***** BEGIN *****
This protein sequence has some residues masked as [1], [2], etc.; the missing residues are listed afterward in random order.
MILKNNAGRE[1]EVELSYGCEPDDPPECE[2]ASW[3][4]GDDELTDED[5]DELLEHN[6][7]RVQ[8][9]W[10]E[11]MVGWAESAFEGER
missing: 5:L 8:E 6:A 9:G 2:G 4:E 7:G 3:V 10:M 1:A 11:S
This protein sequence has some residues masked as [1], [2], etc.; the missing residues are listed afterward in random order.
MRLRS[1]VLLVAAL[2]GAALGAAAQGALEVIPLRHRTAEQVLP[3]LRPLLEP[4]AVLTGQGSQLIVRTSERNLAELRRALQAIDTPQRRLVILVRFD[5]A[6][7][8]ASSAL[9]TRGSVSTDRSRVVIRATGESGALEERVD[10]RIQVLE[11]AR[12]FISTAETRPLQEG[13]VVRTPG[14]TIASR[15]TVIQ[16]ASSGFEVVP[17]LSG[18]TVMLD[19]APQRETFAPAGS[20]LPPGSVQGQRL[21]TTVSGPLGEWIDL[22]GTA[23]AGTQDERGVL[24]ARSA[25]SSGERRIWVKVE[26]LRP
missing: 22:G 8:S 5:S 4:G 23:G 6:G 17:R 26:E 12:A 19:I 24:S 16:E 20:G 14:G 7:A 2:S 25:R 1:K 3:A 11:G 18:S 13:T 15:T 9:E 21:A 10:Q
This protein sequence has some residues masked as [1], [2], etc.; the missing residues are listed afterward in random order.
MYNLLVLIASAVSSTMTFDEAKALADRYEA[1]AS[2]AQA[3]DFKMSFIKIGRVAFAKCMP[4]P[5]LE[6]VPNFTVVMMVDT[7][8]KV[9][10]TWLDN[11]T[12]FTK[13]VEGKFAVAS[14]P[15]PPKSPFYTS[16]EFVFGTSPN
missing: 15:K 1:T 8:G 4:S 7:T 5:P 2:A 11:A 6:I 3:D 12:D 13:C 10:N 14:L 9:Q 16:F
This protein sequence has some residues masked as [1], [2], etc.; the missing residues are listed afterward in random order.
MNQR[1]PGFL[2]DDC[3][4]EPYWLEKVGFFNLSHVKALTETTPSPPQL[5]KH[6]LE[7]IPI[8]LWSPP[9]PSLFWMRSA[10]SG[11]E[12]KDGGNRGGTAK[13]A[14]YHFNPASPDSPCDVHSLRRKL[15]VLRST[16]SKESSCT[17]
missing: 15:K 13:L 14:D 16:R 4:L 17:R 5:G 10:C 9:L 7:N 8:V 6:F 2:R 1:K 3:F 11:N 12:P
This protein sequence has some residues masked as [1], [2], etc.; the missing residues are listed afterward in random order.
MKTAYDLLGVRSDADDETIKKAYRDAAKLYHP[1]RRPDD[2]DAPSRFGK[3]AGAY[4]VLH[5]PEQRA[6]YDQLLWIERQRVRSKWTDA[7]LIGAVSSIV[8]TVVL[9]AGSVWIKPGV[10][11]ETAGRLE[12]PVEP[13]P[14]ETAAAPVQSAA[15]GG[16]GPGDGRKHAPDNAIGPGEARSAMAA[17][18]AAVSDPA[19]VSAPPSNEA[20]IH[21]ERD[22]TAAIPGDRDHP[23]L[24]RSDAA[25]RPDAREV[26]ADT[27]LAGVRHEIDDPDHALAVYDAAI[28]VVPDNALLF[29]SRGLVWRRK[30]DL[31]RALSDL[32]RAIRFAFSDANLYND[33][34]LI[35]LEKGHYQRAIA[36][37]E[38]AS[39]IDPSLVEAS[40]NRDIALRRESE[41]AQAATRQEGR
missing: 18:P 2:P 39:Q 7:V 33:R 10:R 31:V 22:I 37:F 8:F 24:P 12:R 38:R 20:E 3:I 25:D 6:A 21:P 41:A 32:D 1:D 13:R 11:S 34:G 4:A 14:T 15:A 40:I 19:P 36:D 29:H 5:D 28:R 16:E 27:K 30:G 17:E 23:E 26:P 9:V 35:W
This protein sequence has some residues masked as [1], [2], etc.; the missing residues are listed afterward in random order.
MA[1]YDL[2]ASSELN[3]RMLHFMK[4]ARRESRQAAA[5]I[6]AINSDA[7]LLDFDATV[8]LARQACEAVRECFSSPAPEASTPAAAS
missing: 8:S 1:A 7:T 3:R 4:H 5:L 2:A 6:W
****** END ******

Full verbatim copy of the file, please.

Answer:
This protein sequence has some residues masked as [1], [2], etc.; the missing residues are listed afterward in random order.
MILKNNAGRE[1]EVELSYGCEPDDPPECE[2]ASW[3][4]GDDELTDED[5]DELLEHN[6][7]RVQ[8][9]W[10]E[11]MVGWAESAFEGER
missing: 5:L 8:E 6:A 9:G 2:G 4:E 7:G 3:V 10:M 1:A 11:S
This protein sequence has some residues masked as [1], [2], etc.; the missing residues are listed afterward in random order.
MRLRS[1]VLLVAAL[2]GAALGAAAQGALEVIPLRHRTAEQVLP[3]LRPLLEP[4]AVLTGQGSQLIVRTSERNLAELRRALQAIDTPQRRLVILVRFD[5]A[6][7][8]ASSAL[9]TRGSVSTDRSRVVIRATGESGALEERVD[10]RIQVLE[11]AR[12]FISTAETRPLQEG[13]VVRTPG[14]TIASR[15]TVIQ[16]ASSGFEVVP[17]LSG[18]TVMLD[19]APQRETFAPAGS[20]LPPGSVQGQRL[21]TTVSGPLGEWIDL[22]GTA[23]AGTQDERGVL[24]ARSA[25]SSGERRIWVKVE[26]LRP
missing: 22:G 8:S 5:S 4:G 23:G 6:G 17:R 26:E 12:A 19:I 24:S 16:E 20:G 14:G 7:A 2:S 25:R 1:K 3:A 11:G 18:S 13:T 15:T 9:E 21:A 10:Q
This protein sequence has some residues masked as [1], [2], etc.; the missing residues are listed afterward in random order.
MYNLLVLIASAVSSTMTFDEAKALADRYEA[1]AS[2]AQA[3]DFKMSFIKIGRVAFAKCMP[4]P[5]LE[6]VPNFTVVMMVDT[7][8]KV[9][10]TWLDN[11]T[12]FTK[13]VEGKFAVAS[14]P[15]PPKSPFYTS[16]EFVFGTSPN
missing: 15:K 1:T 8:G 4:S 7:T 5:P 2:A 11:A 6:I 3:D 12:D 13:C 10:N 14:L 9:Q 16:F
This protein sequence has some residues masked as [1], [2], etc.; the missing residues are listed afterward in random order.
MNQR[1]PGFL[2]DDC[3][4]EPYWLEKVGFFNLSHVKALTETTPSPPQL[5]KH[6]LE[7]IPI[8]LWSPP[9]PSLFWMRSA[10]SG[11]E[12]KDGGNRGGTAK[13]A[14]YHFNPASPDSPCDVHSLRRKL[15]VLRST[16]SKESSCT[17]
missing: 15:K 13:L 14:D 16:R 4:L 17:R 5:G 10:C 9:L 7:N 8:V 6:F 2:R 1:K 3:F 11:N 12:P
This protein sequence has some residues masked as [1], [2], etc.; the missing residues are listed afterward in random order.
MKTAYDLLGVRSDADDETIKKAYRDAAKLYHP[1]RRPDD[2]DAPSRFGK[3]AGAY[4]VLH[5]PEQRA[6]YDQLLWIERQRVRSKWTDA[7]LIGAVSSIV[8]TVVL[9]AGSVWIKPGV[10][11]ETAGRLE[12]PVEP[13]P[14]ETAAAPVQSAA[15]GG[16]GPGDGRKHAPDNAIGPGEARSAMAA[17][18]AAVSDPA[19]VSAPPSNEA[20]IH[21]ERD[22]TAAIPGDRDHP[23]L[24]RSDAA[25]RPDAREV[26]ADT[27]LAGVRHEIDDPDHALAVYDAAI[28]VVPDNALLF[29]SRGLVWRRK[30]DL[31]RALSDL[32]RAIRFAFSDANLYND[33][34]LI[35]LEKGHYQRAIA[36][37]E[38]AS[39]IDPSLVEAS[40]NRDIALRRESE[41]AQAATRQEGR
missing: 18:P 2:P 39:Q 7:V 33:R 10:R 31:V 22:I 37:F 8:F 24:P 12:R 38:R 20:E 3:I 25:D 6:A 21:P 41:A 32:D 1:D 13:R 11:S 34:G 4:A 14:T 15:A 40:I 19:P 36:D 29:H 5:D 28:R 16:E 27:K 30:G 17:E 23:E 26:P 9:V 35:W
This protein sequence has some residues masked as [1], [2], etc.; the missing residues are listed afterward in random order.
MA[1]YDL[2]ASSELN[3]RMLHFMK[4]ARRESRQAAA[5]I[6]AINSDA[7]LLDFDATV[8]LARQACEAVRECFSSPAPEASTPAAAS
missing: 8:S 1:A 7:T 3:R 4:H 5:L 2:A 6:W